Once the flooring was all removed the baseboards and tack strips from the carpet had to be pulled off.  Since we had a Wonderbar the job went pretty smoothly.  In the kitchen we removed the 18″ square sticky vinyl tiles and all the cabinet doors (so they could be refinished with paint) and painstakingly removed the contact paper from each of the shelves, seeing as I am not really a sunflower kind of a girl.

This is my friend Sarah, she was working her first drill!

Just off of the kitchen is the powder room which we ripped the toilet and vanity out, sadly I don’t even have a before of this room because it was just too disgusting to peek in.  Speaking of bathrooms, the upstairs had to remain a working bathroom until we had the downstairs repaired so we only ripped out the freestanding shower and left the rest intack for almost a year while we completed other projects.  Let me remind you what we lived with for over a year–remember this is the room that made me exit the house halfway through our first visit it was so disgusting!

Our Original Master Bath

Oh bonus, in this picture you can see the shower we ripped out.  Let me tell you a bit about this shower…when they installed it they didn’t have backer board to put up the tile on so instead, they built a frame with lath (chicken wire) and poured 1″ thick concrete on the walls as the backer for the tile.  This made the removal horrible, dusty and extremely heavy since it is on the second floor.  Lastly, we ripped out ever single window covering in the place to get rid of the smoke smell from the previous owners.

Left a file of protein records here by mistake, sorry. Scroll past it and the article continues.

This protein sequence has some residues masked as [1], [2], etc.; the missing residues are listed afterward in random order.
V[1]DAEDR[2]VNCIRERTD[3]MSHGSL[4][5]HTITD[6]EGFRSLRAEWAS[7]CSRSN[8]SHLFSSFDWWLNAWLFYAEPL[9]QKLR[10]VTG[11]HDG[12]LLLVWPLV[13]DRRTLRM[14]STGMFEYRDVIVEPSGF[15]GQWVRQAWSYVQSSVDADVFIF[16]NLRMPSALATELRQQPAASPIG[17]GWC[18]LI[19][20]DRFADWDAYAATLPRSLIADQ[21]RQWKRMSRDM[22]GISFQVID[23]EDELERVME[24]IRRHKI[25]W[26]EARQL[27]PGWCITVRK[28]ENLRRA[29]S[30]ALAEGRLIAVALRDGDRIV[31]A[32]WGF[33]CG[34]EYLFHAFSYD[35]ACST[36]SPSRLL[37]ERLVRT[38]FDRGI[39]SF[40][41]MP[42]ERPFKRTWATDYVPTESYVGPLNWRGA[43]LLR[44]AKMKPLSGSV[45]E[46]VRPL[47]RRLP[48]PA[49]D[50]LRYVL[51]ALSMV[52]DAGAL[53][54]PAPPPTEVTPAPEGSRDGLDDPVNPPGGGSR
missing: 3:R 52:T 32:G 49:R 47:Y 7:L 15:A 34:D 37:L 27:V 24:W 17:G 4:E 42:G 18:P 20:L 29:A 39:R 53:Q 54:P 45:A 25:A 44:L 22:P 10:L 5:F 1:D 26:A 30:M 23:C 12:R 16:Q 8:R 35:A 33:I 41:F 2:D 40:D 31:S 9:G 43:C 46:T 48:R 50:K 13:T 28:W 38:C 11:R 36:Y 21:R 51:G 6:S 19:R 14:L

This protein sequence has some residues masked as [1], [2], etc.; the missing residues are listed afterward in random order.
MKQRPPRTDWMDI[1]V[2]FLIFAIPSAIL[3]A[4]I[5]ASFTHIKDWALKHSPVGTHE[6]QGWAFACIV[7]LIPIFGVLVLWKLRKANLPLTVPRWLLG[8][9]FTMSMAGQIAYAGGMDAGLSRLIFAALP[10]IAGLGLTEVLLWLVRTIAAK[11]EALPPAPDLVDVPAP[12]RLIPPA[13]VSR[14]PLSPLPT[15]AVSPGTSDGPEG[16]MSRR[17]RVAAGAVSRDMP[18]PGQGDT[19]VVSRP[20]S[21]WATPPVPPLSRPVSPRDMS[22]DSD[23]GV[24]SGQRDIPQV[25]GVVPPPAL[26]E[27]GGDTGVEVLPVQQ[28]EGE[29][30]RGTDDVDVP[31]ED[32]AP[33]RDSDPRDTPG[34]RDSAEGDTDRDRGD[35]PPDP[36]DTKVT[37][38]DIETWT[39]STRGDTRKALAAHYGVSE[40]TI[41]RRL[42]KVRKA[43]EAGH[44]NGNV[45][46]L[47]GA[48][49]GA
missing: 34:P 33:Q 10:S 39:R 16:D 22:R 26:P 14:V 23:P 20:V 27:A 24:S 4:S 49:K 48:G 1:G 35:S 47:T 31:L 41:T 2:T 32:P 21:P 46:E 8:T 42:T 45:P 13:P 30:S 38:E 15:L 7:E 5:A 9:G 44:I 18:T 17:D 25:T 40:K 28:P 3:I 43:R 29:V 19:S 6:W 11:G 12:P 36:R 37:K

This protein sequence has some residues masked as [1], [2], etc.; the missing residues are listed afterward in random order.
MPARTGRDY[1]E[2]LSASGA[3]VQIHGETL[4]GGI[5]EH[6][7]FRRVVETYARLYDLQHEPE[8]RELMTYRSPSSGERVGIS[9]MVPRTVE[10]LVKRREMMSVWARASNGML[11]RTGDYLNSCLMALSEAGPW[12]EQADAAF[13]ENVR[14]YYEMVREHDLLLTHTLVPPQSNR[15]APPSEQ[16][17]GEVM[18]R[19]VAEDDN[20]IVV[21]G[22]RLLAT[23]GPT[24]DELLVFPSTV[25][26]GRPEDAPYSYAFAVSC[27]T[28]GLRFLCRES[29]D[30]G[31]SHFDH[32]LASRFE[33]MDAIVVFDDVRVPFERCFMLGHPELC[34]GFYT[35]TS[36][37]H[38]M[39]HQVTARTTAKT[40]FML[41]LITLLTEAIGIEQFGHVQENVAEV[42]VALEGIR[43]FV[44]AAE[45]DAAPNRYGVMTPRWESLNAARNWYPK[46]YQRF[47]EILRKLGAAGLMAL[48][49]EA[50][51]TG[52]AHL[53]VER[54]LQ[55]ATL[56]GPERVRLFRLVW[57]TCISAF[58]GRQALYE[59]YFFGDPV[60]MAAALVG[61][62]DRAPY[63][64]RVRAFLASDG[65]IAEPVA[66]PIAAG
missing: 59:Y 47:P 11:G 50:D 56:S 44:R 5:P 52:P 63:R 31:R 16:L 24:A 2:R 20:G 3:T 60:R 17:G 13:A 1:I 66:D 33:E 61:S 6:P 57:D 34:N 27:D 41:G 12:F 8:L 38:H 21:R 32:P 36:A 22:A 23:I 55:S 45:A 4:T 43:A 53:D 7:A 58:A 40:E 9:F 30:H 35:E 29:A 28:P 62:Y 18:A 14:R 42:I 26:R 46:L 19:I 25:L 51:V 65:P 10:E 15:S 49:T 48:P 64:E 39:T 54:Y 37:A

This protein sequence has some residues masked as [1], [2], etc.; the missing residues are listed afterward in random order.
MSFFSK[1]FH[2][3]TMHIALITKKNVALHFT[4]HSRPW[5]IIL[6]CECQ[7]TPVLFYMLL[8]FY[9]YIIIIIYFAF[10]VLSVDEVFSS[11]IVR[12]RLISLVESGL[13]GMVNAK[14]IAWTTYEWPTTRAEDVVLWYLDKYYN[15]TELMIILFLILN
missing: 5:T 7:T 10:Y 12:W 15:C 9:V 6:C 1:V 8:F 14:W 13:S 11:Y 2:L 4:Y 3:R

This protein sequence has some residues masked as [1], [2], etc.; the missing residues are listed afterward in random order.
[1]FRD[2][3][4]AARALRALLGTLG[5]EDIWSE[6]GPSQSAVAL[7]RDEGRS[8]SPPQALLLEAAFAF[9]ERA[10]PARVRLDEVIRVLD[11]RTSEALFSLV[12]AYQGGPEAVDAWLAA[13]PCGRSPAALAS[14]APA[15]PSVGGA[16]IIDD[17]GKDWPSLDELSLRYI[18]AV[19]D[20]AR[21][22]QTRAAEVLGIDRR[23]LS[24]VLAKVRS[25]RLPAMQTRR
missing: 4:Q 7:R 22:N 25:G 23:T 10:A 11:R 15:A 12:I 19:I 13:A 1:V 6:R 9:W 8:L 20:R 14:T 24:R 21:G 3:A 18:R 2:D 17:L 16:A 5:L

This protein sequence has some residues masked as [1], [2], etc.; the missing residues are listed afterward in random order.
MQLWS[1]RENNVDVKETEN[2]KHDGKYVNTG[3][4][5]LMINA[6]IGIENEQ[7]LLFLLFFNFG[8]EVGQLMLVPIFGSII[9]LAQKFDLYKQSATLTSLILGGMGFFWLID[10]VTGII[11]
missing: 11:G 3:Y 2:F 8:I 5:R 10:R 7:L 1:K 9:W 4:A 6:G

This is our demolition pile the morning we moved into the house (photo taken from our bedroom.)  We had rented a U-haul to move with so before we piled all our belongings in the truck we decided to make a run to the local dump to get rid of some of our debris.  It really took up a lot of room on our patio so it was nice to have it gone before we had tons of people trying to move boxes in.  If you can believe it, that is an out of control avocado tree in the upper right hand corner.  Later in the year, while John was studying, I couldn’t take it any longer and bought a chainsaw and removed over half the tree!  Running a chainsaw turned out to be very liberating.  Cheers!